- Failure of centralized power. In the last 5 years, 80% of Americans lived in a county with a presidentially-declared disaster. As many know Duluth, MN suffered huge flooding events in 2012. Those floods knocked out power lines, leaving thousands without electricity. At the time, tens of thousands of solar panels were in the area but were unable to distribute power because they were connected to the grid. This highlights the need to be flexible in accommodating local resources.
When asked, “What are barriers to building more interconnectedness?”, each of the panelists offered some valuable insights. Peter, the architectural engineer, said that owners of buildings with existing systems are often reluctant to integrate into something new. Ken echoed this, saying that there is significant inertia in the status quo: architects, city planners, decision makers are so used to doing things a certain way. Building standalone systems is so straightforward and simple, why change? Jodi points out planning for resiliency means we can’t be planning for what’s worked in the past; we have to plan for the future. One barrier she also noted was based in human psychology: we’ve got to plan systems that are easy to make upgrades and take the next steps because whenever you don’t know what the next step is, most people default to inaction.
While the topic of the panel was supposed to be “Energy”, one great aspect of this session was that everyone understood that energy is in fact interconnected with every other aspect of society. Jodi mentioned areas to measure resilience in addition to energy: in housing, economy, natural resources, and health. When we look to building a resilient state for an uncertain future, the systems perspective that emphasizes connectivity, non-linearity, and dynamicism is a significant paradigm shift from the linear, standalone ways of thinking our infrastructure is built on today. This will require significant outreach and communication with decision makers to show them how important the systems perspective is in planning for resiliency and why we can’t rely on simple, linear ways of thinking. Today, people are trained to specialize in narrow topics, with little communication between fields. We are sheltered in our silos, or “cylinders of excellence” as Jodi jokingly referred to them as, a sarcastic euphemism to describe this segregation of thought.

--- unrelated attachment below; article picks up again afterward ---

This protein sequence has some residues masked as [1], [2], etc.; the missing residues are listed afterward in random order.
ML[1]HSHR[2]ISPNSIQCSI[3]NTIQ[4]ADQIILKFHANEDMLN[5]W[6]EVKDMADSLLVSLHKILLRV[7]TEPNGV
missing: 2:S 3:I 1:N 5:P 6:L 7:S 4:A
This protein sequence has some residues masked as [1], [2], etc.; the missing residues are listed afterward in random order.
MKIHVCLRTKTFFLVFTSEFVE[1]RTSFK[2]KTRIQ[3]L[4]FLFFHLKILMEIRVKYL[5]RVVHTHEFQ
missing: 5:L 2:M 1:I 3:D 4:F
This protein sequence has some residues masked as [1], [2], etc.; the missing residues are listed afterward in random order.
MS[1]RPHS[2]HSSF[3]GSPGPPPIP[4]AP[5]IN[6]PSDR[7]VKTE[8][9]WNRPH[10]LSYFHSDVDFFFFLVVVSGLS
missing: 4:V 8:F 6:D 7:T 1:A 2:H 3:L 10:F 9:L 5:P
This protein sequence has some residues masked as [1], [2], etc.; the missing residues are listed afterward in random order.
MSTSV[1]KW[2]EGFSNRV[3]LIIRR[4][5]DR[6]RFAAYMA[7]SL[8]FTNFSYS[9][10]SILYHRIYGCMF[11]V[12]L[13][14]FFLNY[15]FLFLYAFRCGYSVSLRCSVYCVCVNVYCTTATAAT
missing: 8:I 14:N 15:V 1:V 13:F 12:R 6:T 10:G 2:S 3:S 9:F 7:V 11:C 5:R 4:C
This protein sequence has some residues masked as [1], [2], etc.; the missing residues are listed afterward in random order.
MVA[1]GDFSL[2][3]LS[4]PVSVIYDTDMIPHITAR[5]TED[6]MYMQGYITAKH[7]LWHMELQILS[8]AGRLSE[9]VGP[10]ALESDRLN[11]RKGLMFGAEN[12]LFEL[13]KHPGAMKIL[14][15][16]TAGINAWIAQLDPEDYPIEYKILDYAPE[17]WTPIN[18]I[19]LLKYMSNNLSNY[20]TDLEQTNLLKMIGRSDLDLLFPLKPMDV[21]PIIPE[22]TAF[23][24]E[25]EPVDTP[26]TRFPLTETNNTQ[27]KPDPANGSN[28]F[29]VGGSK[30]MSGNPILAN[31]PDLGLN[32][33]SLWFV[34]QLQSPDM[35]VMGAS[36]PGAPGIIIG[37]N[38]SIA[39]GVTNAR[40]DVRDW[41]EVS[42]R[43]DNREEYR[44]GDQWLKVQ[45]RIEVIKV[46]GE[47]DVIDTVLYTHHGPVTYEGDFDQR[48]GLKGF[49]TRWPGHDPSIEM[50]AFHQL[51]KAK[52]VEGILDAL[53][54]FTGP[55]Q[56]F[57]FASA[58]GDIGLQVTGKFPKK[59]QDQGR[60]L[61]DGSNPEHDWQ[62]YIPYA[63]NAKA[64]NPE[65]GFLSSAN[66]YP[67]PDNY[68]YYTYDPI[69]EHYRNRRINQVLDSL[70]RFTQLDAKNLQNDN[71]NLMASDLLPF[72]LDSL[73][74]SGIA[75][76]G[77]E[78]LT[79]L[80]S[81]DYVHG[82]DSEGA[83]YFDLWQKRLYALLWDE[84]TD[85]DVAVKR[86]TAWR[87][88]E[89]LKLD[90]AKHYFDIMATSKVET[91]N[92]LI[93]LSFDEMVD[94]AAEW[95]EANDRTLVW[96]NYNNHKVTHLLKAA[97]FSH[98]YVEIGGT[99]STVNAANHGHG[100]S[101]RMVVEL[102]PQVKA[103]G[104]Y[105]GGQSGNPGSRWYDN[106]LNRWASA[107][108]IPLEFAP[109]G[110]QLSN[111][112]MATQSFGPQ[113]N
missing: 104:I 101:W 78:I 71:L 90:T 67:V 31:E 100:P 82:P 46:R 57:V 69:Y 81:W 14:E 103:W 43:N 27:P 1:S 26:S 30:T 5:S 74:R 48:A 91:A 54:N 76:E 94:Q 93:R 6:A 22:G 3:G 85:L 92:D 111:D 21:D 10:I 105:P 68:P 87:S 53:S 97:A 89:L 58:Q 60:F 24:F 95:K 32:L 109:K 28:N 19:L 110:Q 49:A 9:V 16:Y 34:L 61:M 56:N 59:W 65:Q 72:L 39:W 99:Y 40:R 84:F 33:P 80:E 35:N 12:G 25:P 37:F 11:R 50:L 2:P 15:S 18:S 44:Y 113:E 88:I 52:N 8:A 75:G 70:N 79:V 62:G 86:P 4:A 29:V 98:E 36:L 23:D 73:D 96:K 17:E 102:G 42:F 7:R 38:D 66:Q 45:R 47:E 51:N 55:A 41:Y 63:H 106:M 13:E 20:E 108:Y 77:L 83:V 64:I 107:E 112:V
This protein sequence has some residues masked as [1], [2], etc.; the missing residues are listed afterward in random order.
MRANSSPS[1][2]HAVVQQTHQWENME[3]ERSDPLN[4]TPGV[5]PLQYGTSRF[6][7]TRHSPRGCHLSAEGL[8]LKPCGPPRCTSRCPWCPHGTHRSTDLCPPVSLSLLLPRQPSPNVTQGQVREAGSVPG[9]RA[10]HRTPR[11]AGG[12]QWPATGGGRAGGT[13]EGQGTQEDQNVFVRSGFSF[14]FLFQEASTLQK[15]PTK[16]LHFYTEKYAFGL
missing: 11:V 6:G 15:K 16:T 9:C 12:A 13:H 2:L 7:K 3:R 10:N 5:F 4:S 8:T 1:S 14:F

Overall, I am optimistic. The future is uncertain, but to build the resiliency we need, we’ve got to break out of our “cylinders of excellence”, talk to each other, understand the challenges we face holistically from multiple perspectives, leverage each of our strengths, and keep our eyes open for opportunities to build interdependence and flexibility. Ken mentioned that we ought to rethink how we train undergraduate students to approach problem-solving holistically with emphasis on interdisciplinary cooperation. “Universities have known this. Professors have known this. But it’s still really hard to change this entire system,” he said. It looks like we’re making progress, though. The University’s Grand Challenges Curriculum (GCC) exactly attempts to address this problem by connecting research from across the campus (see video below). The GCC also includes a number of courses designed to bring together students of all majors to look at complex problems. It also looks like students are connecting more each other across the University of Minnesota campuses through conferences like AASHE (Association for the Advancement of Sustainability in Higher Education) and other activities like the SELF sustain retreats (SELF = Student Engagement Leadership Forum). This is a perfect time to put in a plug for the club I’m involved in, the UMN Energy Club, which aims provide a space for students to learn from and teach each other about all aspects of energy and climate: technology, policy, economics, ecology, sociology, public health, etc.
We have a lot of work to do: we’ll need to abandon our old ways of segregated, linear thinking. No single expert is going to be the hero to save the day. The good news: If we’re going to take on climate change with grace, we need only do what humans naturally do best: cooperative problem-solving.
Kerry is a PhD candidate in Chemical Engineering and Materials Science at the University of Minnesota – Twin Cities, working in Jeff Derby’s research group. His projects involve mathematical modeling of crystal growth processes for applications in solar energy, geophysics, and nuclear detection. He is also a current co-president of UMN Energy Club, a student organization devoted to preparing the next generation of leaders in energy and climate by building interdisciplinary communication and collaboration and breaking through the silos of academia.